Psalm 109

Psalm 109 is an imprecatory psalm in which David invokes judgment, calamity, and curses upon his enemies. On first read, the prayer seems cruel and vindictive as we remember Jesus’ teaching to love our neighbors and pray for our enemies. But we shouldn't dismiss this psalm as an archaic poem from another time. Join us for today's brief reflection and a series of questions to work through as we approach this unique and timely psalm.

Psalm 107: Redemption and Praise

Today in "Redemption and Praise," Jaime Sherman reflects on Psalm 107 and the everlasting, covenant kindness of God, which is a feet-on-the-ground action to make someone's life better. She contrasts this easier-to-practice "serviceable" goodness with the harder kindness of offering mercy to an offender. The post ends with key question to ask as you read through this psalm today. Don't miss the post at, and consider sharing your thoughts in the comments section!

Psalm 106

Yesterday we lingered in Psalm 105 as the psalmist recounted the many ways God had met His people in their daily lives — and remembered His covenant with them. Today we revisit this theme, but this time the picture isn't all roses. The psalmist doesn’t hide the ugly pattern of forgetfulness, selfish endeavors, rebellion and sin, and finally, the consequences of those choices as the Israelites wandered in the desert and attempted to claim the Promised Land from other nations. It’s a cyclical pattern that faces all mankind, and yet when God’s people call out for rescue, He remembers His covenant with them, relenting and displaying the multitude of His mercies. In response, the people praise Him. How do you see yourself in today’s psalm? What will your response to God’s mercy be today?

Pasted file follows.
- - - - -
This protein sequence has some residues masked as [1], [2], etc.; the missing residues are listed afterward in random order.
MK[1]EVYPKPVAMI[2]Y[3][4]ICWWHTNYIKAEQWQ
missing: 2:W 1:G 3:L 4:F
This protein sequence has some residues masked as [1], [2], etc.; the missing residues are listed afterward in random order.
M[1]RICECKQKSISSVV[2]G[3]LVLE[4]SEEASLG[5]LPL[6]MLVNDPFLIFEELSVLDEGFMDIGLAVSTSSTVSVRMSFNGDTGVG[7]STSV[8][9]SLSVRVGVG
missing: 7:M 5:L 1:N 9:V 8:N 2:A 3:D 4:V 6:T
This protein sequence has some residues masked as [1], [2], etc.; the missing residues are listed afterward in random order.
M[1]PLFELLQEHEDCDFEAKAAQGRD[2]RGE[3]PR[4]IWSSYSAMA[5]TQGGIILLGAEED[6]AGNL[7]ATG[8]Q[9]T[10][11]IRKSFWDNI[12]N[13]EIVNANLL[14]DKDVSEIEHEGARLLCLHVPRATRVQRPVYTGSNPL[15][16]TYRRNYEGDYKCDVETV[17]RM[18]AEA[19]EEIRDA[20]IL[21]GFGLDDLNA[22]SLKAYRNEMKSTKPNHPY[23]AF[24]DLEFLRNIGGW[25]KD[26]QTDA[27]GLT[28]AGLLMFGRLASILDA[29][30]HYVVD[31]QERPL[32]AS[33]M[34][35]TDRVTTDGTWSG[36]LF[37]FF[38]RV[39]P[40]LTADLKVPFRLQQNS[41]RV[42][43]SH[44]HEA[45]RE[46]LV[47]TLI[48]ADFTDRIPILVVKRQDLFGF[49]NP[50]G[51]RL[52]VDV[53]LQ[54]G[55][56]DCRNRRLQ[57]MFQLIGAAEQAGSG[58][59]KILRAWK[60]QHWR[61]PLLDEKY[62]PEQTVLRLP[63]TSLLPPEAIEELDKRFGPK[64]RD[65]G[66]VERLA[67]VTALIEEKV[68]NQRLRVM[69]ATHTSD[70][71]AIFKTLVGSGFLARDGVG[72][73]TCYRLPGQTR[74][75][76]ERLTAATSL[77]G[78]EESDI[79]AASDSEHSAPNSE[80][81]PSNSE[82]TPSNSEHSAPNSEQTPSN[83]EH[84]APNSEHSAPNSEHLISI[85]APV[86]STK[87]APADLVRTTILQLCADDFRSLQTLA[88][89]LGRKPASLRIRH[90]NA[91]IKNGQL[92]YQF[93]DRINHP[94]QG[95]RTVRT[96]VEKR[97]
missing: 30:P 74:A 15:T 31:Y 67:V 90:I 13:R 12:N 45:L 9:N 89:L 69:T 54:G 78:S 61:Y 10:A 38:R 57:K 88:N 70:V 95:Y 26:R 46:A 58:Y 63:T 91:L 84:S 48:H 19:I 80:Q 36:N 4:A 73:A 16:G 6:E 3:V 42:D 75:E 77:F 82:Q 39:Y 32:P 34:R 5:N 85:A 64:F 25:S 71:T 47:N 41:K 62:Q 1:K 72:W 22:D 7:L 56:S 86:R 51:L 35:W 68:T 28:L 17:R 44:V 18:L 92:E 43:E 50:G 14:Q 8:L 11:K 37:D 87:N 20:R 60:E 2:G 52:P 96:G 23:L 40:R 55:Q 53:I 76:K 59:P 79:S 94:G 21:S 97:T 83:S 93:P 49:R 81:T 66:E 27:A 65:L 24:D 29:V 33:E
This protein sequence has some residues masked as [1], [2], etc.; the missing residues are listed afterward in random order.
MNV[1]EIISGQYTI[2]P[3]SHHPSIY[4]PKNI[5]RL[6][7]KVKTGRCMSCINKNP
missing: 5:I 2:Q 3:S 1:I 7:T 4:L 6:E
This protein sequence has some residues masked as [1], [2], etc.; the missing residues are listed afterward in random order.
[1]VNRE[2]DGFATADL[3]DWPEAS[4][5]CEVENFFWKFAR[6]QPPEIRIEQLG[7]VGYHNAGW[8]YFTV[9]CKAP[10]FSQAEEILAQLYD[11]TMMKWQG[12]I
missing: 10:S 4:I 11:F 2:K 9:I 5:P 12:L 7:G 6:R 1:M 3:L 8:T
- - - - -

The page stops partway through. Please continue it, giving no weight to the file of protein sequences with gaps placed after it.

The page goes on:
Psalm 105

Over the next two days, we’re reading the final two songs in Book Four of the Psalms, songs that recount the story of God’s people as originally told in the first five books of the Old Testament. In Psalm 105, the psalmist celebrates God’s wondrous works and His covenant-keeping loyalty to His people. The lives of Abraham, Isaac, Jacob, and Joseph are summarized along with that of Moses and the people of Israel, whom God rescued from slavery in Egypt. Our key verses are 42 and 43: "For he remembered his holy promise, and Abraham, his servant. So he brought his people out with joy, his chosen ones with singing." When times of suffering come and we feel abandoned by our God, we should pause with the psalmist and celebrate the many things God has done in our lives. This exercise roots us in truth rather than emotion. Take some time today to make a list of the many way you have been blessed, and then in prayer, “seek the Lord and his strength, seek his presence continually” (verse 4). He has not forgotten His love for you.